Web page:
“Nine out of ten people like chocolate. The tenth is lying.”
(Graffiti scrawled on a wall ). Every Swiss child would agree:
their favourite afternoon snack has always been bread and
chocolate. During the more than 400 years since Columbus
became the first European to see cocoa beans, Switzerland has
come to the forefront of chocolate manufacturing worldwide.
Swiss chocolatiers have created such delights as truffles, pralines,
cakes, and mousses (enough to make a Swiss child
forget about the bread ) … Swiss chocolate is great on its own,
or with an espresso, a sweet wine, whisky or a Cognac, and on
any conceivable occasion. For more on the subject, see:
Travel first-class in a genuine 19th century Belle Époque
Pullman car from Montreux through an idyllic landscape, and
visit a cheese dairy, a castle, and the Cailler-Nestlé factory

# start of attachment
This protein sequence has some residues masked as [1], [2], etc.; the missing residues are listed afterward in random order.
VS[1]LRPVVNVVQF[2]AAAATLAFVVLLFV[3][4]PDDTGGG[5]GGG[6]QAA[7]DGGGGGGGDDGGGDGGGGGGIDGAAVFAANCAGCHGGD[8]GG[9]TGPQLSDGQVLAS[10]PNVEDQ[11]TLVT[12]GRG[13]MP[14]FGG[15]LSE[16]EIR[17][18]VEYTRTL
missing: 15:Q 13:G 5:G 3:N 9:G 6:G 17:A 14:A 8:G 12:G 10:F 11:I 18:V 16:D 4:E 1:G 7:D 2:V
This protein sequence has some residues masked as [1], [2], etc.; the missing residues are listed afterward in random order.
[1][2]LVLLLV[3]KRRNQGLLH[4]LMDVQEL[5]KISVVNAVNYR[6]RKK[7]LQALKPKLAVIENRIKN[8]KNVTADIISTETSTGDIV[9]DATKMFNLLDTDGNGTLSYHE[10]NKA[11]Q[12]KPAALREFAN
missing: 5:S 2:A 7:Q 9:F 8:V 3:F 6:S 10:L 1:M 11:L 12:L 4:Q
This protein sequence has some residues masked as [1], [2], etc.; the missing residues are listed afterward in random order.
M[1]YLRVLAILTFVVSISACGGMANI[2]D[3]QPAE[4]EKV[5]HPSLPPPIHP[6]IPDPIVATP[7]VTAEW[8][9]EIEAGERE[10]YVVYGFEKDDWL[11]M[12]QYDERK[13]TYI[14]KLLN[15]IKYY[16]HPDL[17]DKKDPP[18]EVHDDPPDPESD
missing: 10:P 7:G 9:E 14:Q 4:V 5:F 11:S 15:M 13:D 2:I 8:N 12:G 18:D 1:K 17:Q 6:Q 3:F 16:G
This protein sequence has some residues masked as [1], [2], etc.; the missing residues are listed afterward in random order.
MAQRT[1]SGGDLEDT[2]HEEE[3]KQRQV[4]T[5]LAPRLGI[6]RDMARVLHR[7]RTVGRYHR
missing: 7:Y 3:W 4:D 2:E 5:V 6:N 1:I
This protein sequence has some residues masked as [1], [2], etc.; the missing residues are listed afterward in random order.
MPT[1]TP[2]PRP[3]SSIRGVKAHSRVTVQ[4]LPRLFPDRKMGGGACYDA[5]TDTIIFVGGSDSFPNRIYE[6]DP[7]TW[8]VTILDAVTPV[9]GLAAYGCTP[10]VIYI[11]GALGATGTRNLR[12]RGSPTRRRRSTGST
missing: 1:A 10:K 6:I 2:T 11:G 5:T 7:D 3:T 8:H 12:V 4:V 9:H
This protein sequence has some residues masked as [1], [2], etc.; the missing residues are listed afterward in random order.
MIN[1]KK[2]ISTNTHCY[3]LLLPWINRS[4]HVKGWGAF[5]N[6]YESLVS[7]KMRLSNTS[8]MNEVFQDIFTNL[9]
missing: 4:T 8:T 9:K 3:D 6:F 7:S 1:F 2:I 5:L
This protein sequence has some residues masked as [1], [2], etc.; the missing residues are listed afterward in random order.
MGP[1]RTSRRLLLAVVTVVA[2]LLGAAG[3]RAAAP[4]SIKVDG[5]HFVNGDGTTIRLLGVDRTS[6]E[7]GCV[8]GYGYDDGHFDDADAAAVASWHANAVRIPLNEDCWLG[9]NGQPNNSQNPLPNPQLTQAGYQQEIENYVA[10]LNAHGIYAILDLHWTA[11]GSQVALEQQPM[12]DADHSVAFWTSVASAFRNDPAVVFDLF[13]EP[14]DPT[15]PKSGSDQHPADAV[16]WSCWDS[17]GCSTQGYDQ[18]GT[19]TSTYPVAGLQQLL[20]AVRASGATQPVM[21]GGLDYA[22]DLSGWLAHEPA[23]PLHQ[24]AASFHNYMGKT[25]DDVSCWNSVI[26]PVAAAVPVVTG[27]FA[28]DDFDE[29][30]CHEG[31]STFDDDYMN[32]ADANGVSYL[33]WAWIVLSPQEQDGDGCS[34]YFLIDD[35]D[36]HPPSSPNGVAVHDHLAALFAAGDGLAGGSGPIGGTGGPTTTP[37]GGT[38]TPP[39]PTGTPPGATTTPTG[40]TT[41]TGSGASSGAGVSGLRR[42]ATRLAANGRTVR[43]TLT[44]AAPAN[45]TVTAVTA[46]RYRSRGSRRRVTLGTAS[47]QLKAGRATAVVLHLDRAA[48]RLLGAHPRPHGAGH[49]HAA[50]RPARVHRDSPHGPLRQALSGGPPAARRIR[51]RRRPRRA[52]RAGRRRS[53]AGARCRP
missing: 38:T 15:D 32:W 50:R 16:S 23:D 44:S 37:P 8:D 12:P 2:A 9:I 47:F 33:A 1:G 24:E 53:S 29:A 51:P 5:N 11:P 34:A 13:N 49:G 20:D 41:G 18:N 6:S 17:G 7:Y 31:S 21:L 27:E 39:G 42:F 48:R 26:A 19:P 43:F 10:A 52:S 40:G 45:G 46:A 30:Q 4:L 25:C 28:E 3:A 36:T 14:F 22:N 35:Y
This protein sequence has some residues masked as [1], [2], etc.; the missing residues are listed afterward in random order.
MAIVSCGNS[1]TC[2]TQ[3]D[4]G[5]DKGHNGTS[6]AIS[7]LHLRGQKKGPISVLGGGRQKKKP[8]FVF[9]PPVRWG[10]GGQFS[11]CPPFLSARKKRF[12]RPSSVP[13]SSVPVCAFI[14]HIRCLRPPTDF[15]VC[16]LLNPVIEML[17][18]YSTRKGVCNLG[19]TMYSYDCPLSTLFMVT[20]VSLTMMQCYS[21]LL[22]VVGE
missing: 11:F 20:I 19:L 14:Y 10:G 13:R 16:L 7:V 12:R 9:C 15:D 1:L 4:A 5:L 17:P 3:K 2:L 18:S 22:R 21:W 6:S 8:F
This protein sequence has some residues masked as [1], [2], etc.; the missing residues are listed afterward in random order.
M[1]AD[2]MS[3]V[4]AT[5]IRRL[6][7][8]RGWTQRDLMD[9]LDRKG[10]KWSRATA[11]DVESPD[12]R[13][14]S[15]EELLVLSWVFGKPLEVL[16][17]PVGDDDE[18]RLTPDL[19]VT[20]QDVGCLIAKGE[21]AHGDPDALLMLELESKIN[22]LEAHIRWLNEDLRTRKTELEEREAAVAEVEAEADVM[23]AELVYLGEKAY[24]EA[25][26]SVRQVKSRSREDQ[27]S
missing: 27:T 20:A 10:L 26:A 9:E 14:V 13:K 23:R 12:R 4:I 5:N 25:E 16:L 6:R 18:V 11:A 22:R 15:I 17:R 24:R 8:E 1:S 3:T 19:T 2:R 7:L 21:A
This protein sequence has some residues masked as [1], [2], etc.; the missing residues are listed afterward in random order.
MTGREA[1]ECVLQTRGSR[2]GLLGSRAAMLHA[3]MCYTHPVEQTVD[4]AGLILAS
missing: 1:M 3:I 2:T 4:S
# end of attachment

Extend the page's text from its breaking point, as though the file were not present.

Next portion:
in Broc, all on the Swiss Chocolate Train, operated by Golden-
Pass Services. Runs June to October. More Information...
There’s no need for false modesty: Swiss chocolatiers are the
best in the world. Every town and city in Switzerland has its
favourite practitioner of the art, Teuscher on Bahnhofstrasse
in Zürich, for example, for champagne truffles, or Blondel in
Lausanne’s Old Town, with 120 different creations.
Bathe in chocolate
Enjoy a feast for the skin in the form of a body pack of
chocolate mousse at the Grand Hotel Bad Ragaz or a chocolate
bath at the Day Spa in Geneva.
Behind the scenes
Chocosuisse is an association of 18 different chocolate makers,
large and small, some of which are open to visits by the public.
Visitors can learn how chocolate is produced from an audiovisual
presentation, follow a tour, have a tasting, and buy chocolate
to take away from the factory shop. Chocolate makers
include Cailler-Nestlé in Broc/FR (open April-October); Alprose
in Caslano-Lugano/TI (daily); Maestrani in Flawil/SG (Monday-
Saturday); and Chocolat Frey in Buchs/AG (groups, by appointment